On the other hand, think about the huge increases in the price of an iPhone over the years. These increases were not possible because Apple had trapped their customers (cheaper Android phones were always available), but because Apple has always focused on delighting their customers. Heck, some Apple customers are so enamored with their products that they have literally tattooed the company’s logo on themselves. This focus on delighting customers, driving up consumer surplus as much as possible, is a key reason we owned Apple from 2009 to 2018.
While we hope our pricing power post added important nuance to the topic, we think most businesses and investors today recognize the importance of generating value for customers. After all, “putting customers first” is a mantra at many companies, and Jeff Bezos, the founder of Amazon and one of the most successful business people in history, famously said about the Amazon Prime membership, “We want Prime to be such a good value, you’d be irresponsible not to be a member.”
Putting Employees First
But customers are just one stakeholder. What about employees? What about suppliers? What about society? The traditional economic chart illustrating the supply and demand curves implies that the company is a single actor. But that’s flat out wrong.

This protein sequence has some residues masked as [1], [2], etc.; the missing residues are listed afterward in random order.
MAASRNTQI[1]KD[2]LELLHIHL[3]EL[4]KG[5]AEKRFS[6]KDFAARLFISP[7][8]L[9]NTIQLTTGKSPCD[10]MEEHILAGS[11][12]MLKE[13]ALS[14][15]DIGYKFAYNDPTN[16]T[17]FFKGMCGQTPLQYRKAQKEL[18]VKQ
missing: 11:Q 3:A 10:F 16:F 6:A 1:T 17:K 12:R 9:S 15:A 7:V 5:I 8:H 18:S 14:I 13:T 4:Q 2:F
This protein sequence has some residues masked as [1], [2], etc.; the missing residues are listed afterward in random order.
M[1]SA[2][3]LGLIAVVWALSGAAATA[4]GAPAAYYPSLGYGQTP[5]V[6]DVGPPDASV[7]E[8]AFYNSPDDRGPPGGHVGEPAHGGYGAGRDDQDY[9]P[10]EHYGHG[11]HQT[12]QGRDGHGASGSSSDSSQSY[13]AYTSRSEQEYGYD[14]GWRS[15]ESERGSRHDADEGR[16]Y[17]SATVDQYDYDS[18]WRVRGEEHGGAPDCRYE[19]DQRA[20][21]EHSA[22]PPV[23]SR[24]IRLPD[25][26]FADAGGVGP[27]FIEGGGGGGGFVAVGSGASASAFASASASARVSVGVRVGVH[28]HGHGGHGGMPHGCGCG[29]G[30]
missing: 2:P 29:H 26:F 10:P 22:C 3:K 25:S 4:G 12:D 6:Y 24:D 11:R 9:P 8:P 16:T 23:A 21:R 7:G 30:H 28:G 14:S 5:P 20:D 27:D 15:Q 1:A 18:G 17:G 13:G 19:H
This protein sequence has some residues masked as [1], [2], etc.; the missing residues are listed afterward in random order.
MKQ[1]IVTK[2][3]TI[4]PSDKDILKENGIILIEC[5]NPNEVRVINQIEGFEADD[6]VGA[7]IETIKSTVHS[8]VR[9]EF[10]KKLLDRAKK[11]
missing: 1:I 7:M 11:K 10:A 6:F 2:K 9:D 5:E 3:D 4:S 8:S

Companies are collections of people. They exist in an “interconnected reality.” The supply curve illustrating the price at which a company will offer a given quantity of a product is shaped by a series of additional supply and demand curves representing the relationship between a company and its employees, its suppliers, and even society at large. In other words, a company’s supply curve is a function of the company’s relationships with other key stakeholders.
For instance, here is a chart showing the supply and demand curves of an employer and its employees. As you can see, just as customers and companies generate consumer and producer surplus, employees and employers generate employee and employer surplus.